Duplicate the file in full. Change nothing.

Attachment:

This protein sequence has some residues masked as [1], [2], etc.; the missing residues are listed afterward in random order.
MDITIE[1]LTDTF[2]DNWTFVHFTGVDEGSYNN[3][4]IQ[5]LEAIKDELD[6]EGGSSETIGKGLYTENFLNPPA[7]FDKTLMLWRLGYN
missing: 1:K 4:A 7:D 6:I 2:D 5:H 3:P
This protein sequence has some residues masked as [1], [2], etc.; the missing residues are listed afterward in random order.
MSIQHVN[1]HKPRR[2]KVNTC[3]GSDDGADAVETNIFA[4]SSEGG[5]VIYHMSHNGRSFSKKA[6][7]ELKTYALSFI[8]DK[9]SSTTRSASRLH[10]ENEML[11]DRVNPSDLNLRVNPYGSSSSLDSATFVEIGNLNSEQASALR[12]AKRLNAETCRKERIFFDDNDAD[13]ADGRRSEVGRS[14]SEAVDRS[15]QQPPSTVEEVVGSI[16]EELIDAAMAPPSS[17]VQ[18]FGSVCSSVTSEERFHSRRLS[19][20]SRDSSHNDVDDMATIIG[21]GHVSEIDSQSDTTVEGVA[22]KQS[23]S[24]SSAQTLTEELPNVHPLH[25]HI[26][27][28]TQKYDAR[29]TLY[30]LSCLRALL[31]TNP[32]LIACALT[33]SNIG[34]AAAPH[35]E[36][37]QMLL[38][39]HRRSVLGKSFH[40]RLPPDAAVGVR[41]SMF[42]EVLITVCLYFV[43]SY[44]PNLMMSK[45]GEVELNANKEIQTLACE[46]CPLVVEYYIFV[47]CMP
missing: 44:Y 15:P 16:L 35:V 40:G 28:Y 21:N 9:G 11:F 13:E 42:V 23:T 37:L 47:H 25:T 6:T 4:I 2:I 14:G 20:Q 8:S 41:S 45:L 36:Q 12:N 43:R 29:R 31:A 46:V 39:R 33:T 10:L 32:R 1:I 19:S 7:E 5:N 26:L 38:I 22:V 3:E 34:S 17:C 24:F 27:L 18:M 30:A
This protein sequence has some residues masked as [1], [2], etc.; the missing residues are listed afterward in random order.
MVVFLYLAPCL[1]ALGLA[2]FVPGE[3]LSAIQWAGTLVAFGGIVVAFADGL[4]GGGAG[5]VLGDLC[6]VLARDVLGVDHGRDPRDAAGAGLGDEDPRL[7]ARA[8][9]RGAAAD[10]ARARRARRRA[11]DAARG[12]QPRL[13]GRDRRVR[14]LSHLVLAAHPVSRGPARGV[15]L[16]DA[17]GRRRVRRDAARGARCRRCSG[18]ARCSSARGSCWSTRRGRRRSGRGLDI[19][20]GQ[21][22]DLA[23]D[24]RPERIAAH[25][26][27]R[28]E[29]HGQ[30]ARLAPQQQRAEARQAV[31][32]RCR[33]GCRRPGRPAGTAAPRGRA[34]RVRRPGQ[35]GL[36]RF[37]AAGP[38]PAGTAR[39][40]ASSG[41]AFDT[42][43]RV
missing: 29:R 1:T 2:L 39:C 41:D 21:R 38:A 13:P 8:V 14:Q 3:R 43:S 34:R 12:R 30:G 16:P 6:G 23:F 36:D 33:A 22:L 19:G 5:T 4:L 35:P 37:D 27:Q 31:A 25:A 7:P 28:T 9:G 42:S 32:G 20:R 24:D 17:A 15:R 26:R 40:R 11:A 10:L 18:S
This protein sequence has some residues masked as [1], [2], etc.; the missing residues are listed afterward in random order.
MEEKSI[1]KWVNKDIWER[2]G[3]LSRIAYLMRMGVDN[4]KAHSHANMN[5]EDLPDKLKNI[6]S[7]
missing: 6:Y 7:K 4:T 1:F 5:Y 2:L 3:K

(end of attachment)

This protein sequence has some residues masked as [1], [2], etc.; the missing residues are listed afterward in random order.
MDITIE[1]LTDTF[2]DNWTFVHFTGVDEGSYNN[3][4]IQ[5]LEAIKDELD[6]EGGSSETIGKGLYTENFLNPPA[7]FDKTLMLWRLGYN
missing: 1:K 4:A 7:D 6:I 2:D 5:H 3:P
This protein sequence has some residues masked as [1], [2], etc.; the missing residues are listed afterward in random order.
MSIQHVN[1]HKPRR[2]KVNTC[3]GSDDGADAVETNIFA[4]SSEGG[5]VIYHMSHNGRSFSKKA[6][7]ELKTYALSFI[8]DK[9]SSTTRSASRLH[10]ENEML[11]DRVNPSDLNLRVNPYGSSSSLDSATFVEIGNLNSEQASALR[12]AKRLNAETCRKERIFFDDNDAD[13]ADGRRSEVGRS[14]SEAVDRS[15]QQPPSTVEEVVGSI[16]EELIDAAMAPPSS[17]VQ[18]FGSVCSSVTSEERFHSRRLS[19][20]SRDSSHNDVDDMATIIG[21]GHVSEIDSQSDTTVEGVA[22]KQS[23]S[24]SSAQTLTEELPNVHPLH[25]HI[26][27][28]TQKYDAR[29]TLY[30]LSCLRALL[31]TNP[32]LIACALT[33]SNIG[34]AAAPH[35]E[36][37]QMLL[38][39]HRRSVLGKSFH[40]RLPPDAAVGVR[41]SMF[42]EVLITVCLYFV[43]SY[44]PNLMMSK[45]GEVELNANKEIQTLACE[46]CPLVVEYYIFV[47]CMP
missing: 44:Y 15:P 16:L 35:V 40:G 28:Y 21:N 9:G 11:F 13:E 42:V 23:T 37:L 47:H 25:T 6:T 4:I 2:I 14:G 20:Q 8:S 41:S 45:L 36:Q 12:N 43:R 29:R 31:A 46:V 39:R 33:T 10:L 32:R 1:I 19:S 7:E 5:N 26:L 38:I 22:V 3:E 34:S 17:C 24:F 27:L 18:M 30:A
This protein sequence has some residues masked as [1], [2], etc.; the missing residues are listed afterward in random order.
MVVFLYLAPCL[1]ALGLA[2]FVPGE[3]LSAIQWAGTLVAFGGIVVAFADGL[4]GGGAG[5]VLGDLC[6]VLARDVLGVDHGRDPRDAAGAGLGDEDPRL[7]ARA[8][9]RGAAAD[10]ARARRARRRA[11]DAARG[12]QPRL[13]GRDRRVR[14]LSHLVLAAHPVSRGPARGV[15]L[16]DA[17]GRRRVRRDAARGARCRRCSG[18]ARCSSARGSCWSTRRGRRRSGRGLDI[19][20]GQ[21][22]DLA[23]D[24]RPERIAAH[25][26][27]R[28]E[29]HGQ[30]ARLAPQQQRAEARQAV[31][32]RCR[33]GCRRPGRPAGTAAPRGRA[34]RVRRPGQ[35]GL[36]RF[37]AAGP[38]PAGTAR[39][40]ASSG[41]AFDT[42][43]RV
missing: 29:R 1:T 2:L 39:C 41:D 21:R 38:A 13:P 8:V 14:Q 3:R 43:S 34:R 12:R 30:G 16:P 6:G 23:F 36:D 33:A 22:L 19:G 5:T 4:L 35:P 37:D 27:Q 31:A 25:A 7:P 28:T 9:G 42:S 32:G 20:R 24:D 17:A 15:R 26:R 40:R 11:A 10:L 18:S
This protein sequence has some residues masked as [1], [2], etc.; the missing residues are listed afterward in random order.
MEEKSI[1]KWVNKDIWER[2]G[3]LSRIAYLMRMGVDN[4]KAHSHANMN[5]EDLPDKLKNI[6]S[7]
missing: 6:Y 7:K 4:T 1:F 5:Y 2:L 3:K